On the bridge across the ditch from the main gate, a boy and girl were talking and laughing as the sun set, making love I suppose. Here gallant Subercase and his tiny force, after sustaining two sieges, marched out with the honors of war, drums beating and colors flying, between the lines of British grenadiers, when the white flag with the golden lilies came down for the last time on the 16th of October, 1710. In the twilight, a single ghostly sail glided up to the old, ruinous Queen’s wharf. This very defile saw Champlain’s sails, Morpain’s pirates, the quaint, high-sterned, dumpy craft of the seventeenth and eighteenth centuries, little French and English armadas of Sedgewick and Phips, La Tour and Charnisay. There at that very landing, the annual supply-ship from England discharged each autumn her nine months’ scant allowance for the hungry garrison.

The fort itself is a Vauban plan, with a couple of ravelins added after the British occupation. The French engineers knew how to pick a site. This sandy hill looks over the Annapolis Basin, which defends it on one side, as the marsh and the little Lequille guard the other. The little town crouches in the lee of its defenses; but it was sometimes taken in reverse. Within these walls, for forty years, one British governor after another labored to hold the province for England, planned, diplomatized, held courts of justice, sustained sieges, gathered the king’s rents, and strove to rule Acadie as an English province. Here Governor Armstrong, old and moody, “subject to fits of melancholy,” was found dead in his bed with five wounds in his breast from his own sword, so resolute was he to have done with this unprofitable life. The hero of the whole occupation is Paul Mascarene, from the old Huguenot city of Castres. Wise, firm, capable, he has every one’s good word. In 1710 he mounted the first guard in the captured fort. Thirty-nine years later, “old and crazy,” as the brisk new governor called him, he marched the veterans of Philipps’s regiment a hundred miles through the forest, to lay down his powers in the new capital of the province, which was building on the western shore of Chebucto Bay.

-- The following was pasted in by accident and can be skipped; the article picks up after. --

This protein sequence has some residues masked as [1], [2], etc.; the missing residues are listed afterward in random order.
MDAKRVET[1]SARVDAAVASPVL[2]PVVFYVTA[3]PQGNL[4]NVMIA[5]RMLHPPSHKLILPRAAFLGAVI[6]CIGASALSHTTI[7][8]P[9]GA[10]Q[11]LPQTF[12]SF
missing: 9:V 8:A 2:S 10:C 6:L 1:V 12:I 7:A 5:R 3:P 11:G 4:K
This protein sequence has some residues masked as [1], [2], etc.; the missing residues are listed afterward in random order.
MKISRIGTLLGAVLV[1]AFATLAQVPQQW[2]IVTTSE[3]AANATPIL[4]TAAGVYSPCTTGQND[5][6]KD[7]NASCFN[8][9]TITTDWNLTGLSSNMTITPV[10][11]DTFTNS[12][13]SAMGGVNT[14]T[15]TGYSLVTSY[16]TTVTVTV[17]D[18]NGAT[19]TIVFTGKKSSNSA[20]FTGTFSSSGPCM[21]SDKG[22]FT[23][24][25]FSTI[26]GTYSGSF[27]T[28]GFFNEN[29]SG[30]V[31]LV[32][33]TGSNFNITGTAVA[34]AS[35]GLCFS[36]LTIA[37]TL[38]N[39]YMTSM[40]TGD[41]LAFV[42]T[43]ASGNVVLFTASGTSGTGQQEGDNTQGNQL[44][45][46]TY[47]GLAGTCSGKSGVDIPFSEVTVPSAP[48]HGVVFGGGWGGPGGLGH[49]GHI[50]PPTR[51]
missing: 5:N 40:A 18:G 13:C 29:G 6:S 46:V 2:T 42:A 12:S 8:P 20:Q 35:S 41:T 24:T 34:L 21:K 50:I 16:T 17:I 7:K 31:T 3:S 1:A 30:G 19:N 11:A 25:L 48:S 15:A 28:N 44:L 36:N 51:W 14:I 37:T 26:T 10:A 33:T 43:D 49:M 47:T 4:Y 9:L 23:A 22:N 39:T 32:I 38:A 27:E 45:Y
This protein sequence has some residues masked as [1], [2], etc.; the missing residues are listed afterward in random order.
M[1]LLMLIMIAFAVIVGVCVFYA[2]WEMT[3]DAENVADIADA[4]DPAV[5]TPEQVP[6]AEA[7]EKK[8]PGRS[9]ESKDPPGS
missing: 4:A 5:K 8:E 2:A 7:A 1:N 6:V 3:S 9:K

This pretty town, with memories of nearly three centuries, marked the headwaters of the stream of Acadian colonization. The original settlers came from lands about Rochelle, and here they found broad flats beside tidal waters, which they tilled as in old France. Between 1670 and 1755, one long lifetime, they increased from some three hundred souls to more than three times as many thousands. Within the shelter of Walpole’s long peace, they multiplied rapidly and spread up the river, beside Minas Basin, across the Bay of Fundy.

Their civil organization was mediæval. They were liegemen of their seigneurs, to whom, as well as to the king, they paid annual dues. Acadie was “a feudal colony in America,” as Rameau names it. Captured in 1710, Port Royal was only formally ceded to England with the rest of Acadie, by the treaty of Utrecht. Louis the Fourteenth was loath to part with it, for reasons easily understood. Acadie with Cape Breton was the extreme right, as Louisiana was the extreme left, of French power in America. It was nearest to France, the base of supplies, and nearest to the hated Bastonnais.4 Acadie and Cape Breton were the outworks of Quebec, the citadel of New France; and from them it was easiest to strike New England. Ceded, however, the territory was by the twelfth article of this same treaty, which made it impossible that the Acadians could ever have been “neutral French,” as they have been called. By international law, then as now, the people go with the territory.

The British governors spent much time in trying to persuade them to take an oath of allegiance, and at last they succeeded; but no oath was necessary. How Louis the Fourteenth would have laughed, after the cession of Alsace and Lorraine in 1681, to be told that the population were now “neutral Germans.” When the same provinces were handed back to Germany in 1871, what diplomat would have called their inhabitants “neutral French,” or pretended that they were exempt from the necessity of bearing arms against France ? Oath, or no oath, the Acadians in 1713 became British subjects, and if French emissaries, military, political, and ecclesiastical, had let them alone, there would have been no Expulsion and no Evangeline.